Let’s start off with some transparency. As much as I consider myself environmentally aware, I am by no way perfect. No where near. However, I also understand it’s all about, as my friend Betsy likes to say, Progress not Perfection. As I look over my life in the last five years and the simple changes I've made, it’s truly amazing how much my lifestyle has changed. I have learned so much because of Southeast Green’s mission.
Even though I know I should be taking advantage of all the great energy efficiency rebates that my local utility offers, I haven’t. There are several reasons. Dealing with people in the house when I work from home is nerve wracking and let’s face it, to pursue my passion of running Southeast Green, I am not rolling in extra cash to tackle programs that cost out pocket money upfront that run from $400 to a couple of thousand dollars. Nuff said! However, there are still options to cut my electricity bills and I owe the big savings this summer to a Speaking of Green episode I did with Carl Seville aka the Green Curmudgeon.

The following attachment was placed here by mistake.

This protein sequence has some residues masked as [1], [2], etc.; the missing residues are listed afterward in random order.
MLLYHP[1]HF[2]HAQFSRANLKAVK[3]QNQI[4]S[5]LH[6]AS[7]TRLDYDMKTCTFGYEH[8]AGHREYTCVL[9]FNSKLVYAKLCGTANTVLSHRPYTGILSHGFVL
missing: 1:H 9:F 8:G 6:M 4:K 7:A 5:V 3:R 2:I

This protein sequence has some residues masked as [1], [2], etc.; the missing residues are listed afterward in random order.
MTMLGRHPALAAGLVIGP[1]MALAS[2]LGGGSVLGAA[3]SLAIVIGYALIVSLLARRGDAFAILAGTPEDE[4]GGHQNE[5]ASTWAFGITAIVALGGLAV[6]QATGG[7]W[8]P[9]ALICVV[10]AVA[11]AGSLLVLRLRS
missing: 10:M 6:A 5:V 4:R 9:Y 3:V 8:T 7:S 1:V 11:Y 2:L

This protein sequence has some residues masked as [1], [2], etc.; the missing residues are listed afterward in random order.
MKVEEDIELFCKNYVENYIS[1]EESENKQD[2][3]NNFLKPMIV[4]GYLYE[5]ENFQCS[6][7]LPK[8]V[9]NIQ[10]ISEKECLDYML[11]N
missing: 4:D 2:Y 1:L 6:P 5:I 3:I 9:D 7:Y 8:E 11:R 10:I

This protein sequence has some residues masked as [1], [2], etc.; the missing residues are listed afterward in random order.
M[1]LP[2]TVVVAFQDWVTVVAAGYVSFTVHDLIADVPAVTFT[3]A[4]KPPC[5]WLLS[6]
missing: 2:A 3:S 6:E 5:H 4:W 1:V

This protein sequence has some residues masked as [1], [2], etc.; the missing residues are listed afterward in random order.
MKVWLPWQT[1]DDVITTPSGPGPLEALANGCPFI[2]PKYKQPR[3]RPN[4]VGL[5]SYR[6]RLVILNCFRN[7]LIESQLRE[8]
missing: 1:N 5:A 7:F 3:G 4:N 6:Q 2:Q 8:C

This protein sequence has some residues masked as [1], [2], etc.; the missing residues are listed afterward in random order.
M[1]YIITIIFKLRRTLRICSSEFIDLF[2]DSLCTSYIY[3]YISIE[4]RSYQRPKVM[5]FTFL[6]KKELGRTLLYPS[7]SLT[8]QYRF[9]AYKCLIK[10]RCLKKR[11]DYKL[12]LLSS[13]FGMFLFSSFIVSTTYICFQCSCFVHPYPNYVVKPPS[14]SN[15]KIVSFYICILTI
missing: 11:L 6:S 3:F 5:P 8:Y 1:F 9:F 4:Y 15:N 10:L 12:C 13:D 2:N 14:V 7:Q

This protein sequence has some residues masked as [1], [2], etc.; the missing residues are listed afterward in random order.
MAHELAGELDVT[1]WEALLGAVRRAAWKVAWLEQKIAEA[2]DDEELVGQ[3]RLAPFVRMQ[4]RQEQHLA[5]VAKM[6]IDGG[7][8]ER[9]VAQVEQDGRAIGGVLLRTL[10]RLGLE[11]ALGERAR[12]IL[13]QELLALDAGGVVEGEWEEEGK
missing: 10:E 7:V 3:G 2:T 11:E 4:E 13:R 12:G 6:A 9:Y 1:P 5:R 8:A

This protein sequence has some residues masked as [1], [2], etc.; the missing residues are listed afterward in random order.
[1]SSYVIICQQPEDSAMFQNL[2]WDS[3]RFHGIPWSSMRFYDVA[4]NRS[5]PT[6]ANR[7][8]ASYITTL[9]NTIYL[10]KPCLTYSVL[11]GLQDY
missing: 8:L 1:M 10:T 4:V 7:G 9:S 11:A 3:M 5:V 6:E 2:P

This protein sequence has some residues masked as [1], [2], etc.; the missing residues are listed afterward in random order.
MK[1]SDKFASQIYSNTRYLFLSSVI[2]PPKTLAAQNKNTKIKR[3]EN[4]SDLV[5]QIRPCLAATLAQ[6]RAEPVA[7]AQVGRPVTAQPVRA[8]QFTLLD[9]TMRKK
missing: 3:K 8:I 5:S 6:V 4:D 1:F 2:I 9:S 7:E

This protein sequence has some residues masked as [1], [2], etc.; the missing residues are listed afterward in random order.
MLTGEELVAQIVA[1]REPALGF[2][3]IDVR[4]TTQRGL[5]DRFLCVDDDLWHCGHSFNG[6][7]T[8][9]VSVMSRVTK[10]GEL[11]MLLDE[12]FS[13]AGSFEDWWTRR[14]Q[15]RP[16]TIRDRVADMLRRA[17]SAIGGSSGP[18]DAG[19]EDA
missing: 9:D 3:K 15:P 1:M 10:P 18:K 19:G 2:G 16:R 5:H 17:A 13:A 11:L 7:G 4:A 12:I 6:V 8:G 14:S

During the interview Carl suggested that if you think about it you really don’t need to run air conditioning in the morning in your house. What? Yep, most houses are fine in the morning with out the air conditioning. I work from home and I was truly skeptical but he is absolutely right.
So I run the air-conditioning at night when I sleep but the rest of the time it’s basically off. To make it through the afternoons and evenings when the office heats up because of electronics, I bought a tower fan and I run that. It made so much sense. Why run the air-conditioning for the whole house when 70% of my time is spent in the office.
I know that my lifestyle isn’t applicable to everyone but I am not the only one changing my electricity usage to save some cash and be more energy efficient. Recently, Georgia Public Service Commissioners Tim Echols and Chuck Eaton both admitted to switching to the variable rate plan from Georgia Power. The idea is during peak times from 2 pm to 7 pm in the afternoon you would pay .20¢ a Kilowatt Hour and during off peak time they pay .05¢ a Kilowatt Hour between June and September. The average homeowner pays roughly .10¢ a Kilowatt Hour regardless of the time. Commissioner Echols reports saving 20% to 30% on his bills.
If you can’t start the rebate efforts or if you have and are looking to make some more changes. Asses how you are using the biggest portion of your summer bill and think about adjusting your thermostat to have it really reflect how you live in your house. Remember, it’s not about discomfort or sacrifice. It’s really about making small changes that end up being big savings.